PeakTrader.com Forum Index PeakTrader.com
Economics, Portfolio Optimization, and Technical Analysis
 
 FAQFAQ   SearchSearch   MemberlistMemberlist   UsergroupsUsergroups   RegisterRegister 
 ProfileProfile   Log in to check your private messagesLog in to check your private messages   Log inLog in 
Log inFast Charts

TARP/Bailouts

 
Post new topic   Reply to topic     PeakTrader.com Forum Index -> Articles
View previous topic :: View next topic  
Author Message
administrator
Site Admin


Joined: 28 Dec 2005
Posts: 10748

PostPosted: Sun Jun 14, 2015 6:38 am    Post subject: TARP/Bailouts Reply with quote

PeakTrader:

It seems, consumers paid back taxpayers, e.g. through more and higher fees, which contributed to the slow recovery.

The Bailout Scorecard – Last update: Jun. 2, 2015

https://projects.propublica.org/bailout/

****

Joseph, you may be unaware of a few facts.

Citigroup alone has 239,000 full time employees.

And, Citigroup stock, in the crisis, had a crew cut, falling to 97 cents a share.

The U.S. government lost billions of dollars in the auto industry rescue (people pay one way or another).

GM, for example, was in decline for decades before it went bankrupt.

And, bankers/top management are no more incompetent or criminal than anyone else (although they tend to work harder) Smile

****

Joseph, what about GM paying each union worker much more in compensation than other automakers. Was that management’s fault too?

GM’s market share was in decline, since the 1960s. Over the “long boom,” its market share fell from roughly 43% in 1982 to 22% in 2007.

Government can easily squeeze money out of banks, even while heavily regulated. After-all, they have deep pockets, which lawyers love.

Do you really expect a CEO to micromanage and know everything going on in a huge global bank.

****

Maybe, we should replace people with robots to eliminate crimes.

****

I stated in Feb 2009:

“Instead of loans for the auto industry, the government should buy autos and give them away to government employees (e.g. a fringe benefit). So, automakers can continue to produce, instead of shutting down their plants for a month. Auto producers should take advantage of lower costs for raw materials and energy, and generate a multiplier effect in related industries.”

In Feb 2009, GM laid-off about 20% of its domestic workforce – 50,000 people – and a total of 107,000 layoffs in the recession. GM domestic auto sales fell from about 4 million in 2007 to a little more than 2 million in 2009. GM’s cost-cutting still couldn’t make it solvent.

Taxpayers lost roughly $10 billion to $15 billion (depending on the accounting) bailing-out U.S. automakers. If the government bought $20 billion of cars from GM instead (e.g. 1 million $20,000 cars, although GM was best producing SUVs, pick-ups, and luxury cars), there would’ve been much fewer layoffs and taxpayers would have something to show for the bailout.

In WWII, government bought jeeps, tanks, ships, etc., which put Americans to work, although production went to war rather than to consumers.

****

Or, instead of giving away autos, the government could buy autos and give vouchers to dealerships. So, consumers can buy autos made in the USA at a discount for a limited time.

It could be a one-time event, like WWII (although, there was also WWI).

****

Federal government lost $9.26B on auto rescue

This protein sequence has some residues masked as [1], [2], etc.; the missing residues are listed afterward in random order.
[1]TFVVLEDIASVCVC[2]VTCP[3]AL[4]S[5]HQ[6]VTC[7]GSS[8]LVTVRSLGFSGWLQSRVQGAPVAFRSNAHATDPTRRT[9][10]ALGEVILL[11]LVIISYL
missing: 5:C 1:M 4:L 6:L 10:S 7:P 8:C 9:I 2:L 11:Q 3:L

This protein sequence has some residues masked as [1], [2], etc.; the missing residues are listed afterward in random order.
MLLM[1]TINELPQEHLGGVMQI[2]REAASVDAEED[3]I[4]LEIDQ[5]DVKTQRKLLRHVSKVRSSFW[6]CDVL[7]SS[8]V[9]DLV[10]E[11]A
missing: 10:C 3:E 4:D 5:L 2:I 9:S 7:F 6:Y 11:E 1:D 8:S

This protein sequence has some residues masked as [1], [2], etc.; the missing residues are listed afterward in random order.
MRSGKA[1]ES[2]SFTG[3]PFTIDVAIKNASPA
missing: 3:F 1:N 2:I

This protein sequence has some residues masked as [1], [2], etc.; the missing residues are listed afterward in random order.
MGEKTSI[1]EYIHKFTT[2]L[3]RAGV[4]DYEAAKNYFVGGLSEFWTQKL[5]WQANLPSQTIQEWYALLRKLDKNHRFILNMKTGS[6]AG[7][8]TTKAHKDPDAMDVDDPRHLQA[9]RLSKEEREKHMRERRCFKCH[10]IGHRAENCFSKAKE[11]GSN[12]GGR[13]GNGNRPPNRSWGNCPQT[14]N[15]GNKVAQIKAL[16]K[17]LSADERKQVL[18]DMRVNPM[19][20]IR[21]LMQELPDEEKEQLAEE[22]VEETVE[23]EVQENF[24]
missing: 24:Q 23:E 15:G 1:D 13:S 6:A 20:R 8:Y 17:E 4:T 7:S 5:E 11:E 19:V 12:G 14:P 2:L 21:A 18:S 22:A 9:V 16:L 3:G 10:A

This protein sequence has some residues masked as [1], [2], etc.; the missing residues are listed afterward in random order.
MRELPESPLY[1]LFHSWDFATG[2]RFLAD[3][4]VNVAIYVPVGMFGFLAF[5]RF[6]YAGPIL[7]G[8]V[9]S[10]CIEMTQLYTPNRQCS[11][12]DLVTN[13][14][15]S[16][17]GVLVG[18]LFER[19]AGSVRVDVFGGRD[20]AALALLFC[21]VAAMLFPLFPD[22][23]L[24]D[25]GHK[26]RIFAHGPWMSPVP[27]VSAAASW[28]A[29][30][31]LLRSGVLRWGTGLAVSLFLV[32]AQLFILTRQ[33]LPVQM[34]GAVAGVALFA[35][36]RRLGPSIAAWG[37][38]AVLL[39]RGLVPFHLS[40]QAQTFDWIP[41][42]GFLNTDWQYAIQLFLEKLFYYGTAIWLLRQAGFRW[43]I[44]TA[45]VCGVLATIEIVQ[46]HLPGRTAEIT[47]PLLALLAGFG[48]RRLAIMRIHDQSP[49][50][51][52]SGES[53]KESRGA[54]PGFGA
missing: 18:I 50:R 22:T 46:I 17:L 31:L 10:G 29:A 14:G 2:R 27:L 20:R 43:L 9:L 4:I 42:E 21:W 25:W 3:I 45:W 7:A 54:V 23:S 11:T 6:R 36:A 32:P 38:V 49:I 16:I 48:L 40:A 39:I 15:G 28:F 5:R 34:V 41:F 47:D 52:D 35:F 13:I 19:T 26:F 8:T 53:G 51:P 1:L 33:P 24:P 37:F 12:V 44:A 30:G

December 30, 2014

“Under government accounting rules, the U.S. Treasury actually lost $16.56 billion on paper on the auto bailout…taxpayers lost more because interest and dividends paid by borrowers — in this case, the automakers and finance companies — aren’t applied toward the principal owed.

A homeowner, for example, who borrows $100,000 doesn’t get credited with interest payments in paying off the mortgage. That largely explains the difference between the government’s larger accounting loss and the $9.26 billion net loss.”

http://www.detroitnews.com/story/business/autos/2014/12/29/federal-government-lost-auto-bailout/21019899/

****

Federal government lost $9.26B on auto rescue
December 30, 2014

“Under government accounting rules, the U.S. Treasury actually lost $16.56 billion on paper on the auto bailout…taxpayers lost more because interest and dividends paid by borrowers — in this case, the automakers and finance companies — aren’t applied toward the principal owed.

A homeowner, for example, who borrows $100,000 doesn’t get credited with interest payments in paying off the mortgage. That largely explains the difference between the government’s larger accounting loss and the $9.26 billion net loss.”

http://www.detroitnews.com/story/business/autos/2014/12/29/federal-government-lost-auto-bailout/21019899/

****

Under government accounting, interest and dividends aren’t counted. So, the government had a bigger loss.

It should be noted, interest and dividends are taxable.

Anyway, interest rates on bailout loans aren’t important. What’s important is stopping a severe downturn, prevent massive bankruptcies, raise stock prices, and start getting people back to work (to create taxpayers instead of unemployment spending).

---
Back to top
View user's profile Send private message
Display posts from previous:   
Post new topic   Reply to topic     PeakTrader.com Forum Index -> Articles All times are GMT - 8 Hours
Page 1 of 1

 
Jump to:  
You cannot post new topics in this forum
You cannot reply to topics in this forum
You cannot edit your posts in this forum
You cannot delete your posts in this forum
You cannot vote in polls in this forum


Powered by PeakTrader 2.0.8 © 2001, 2002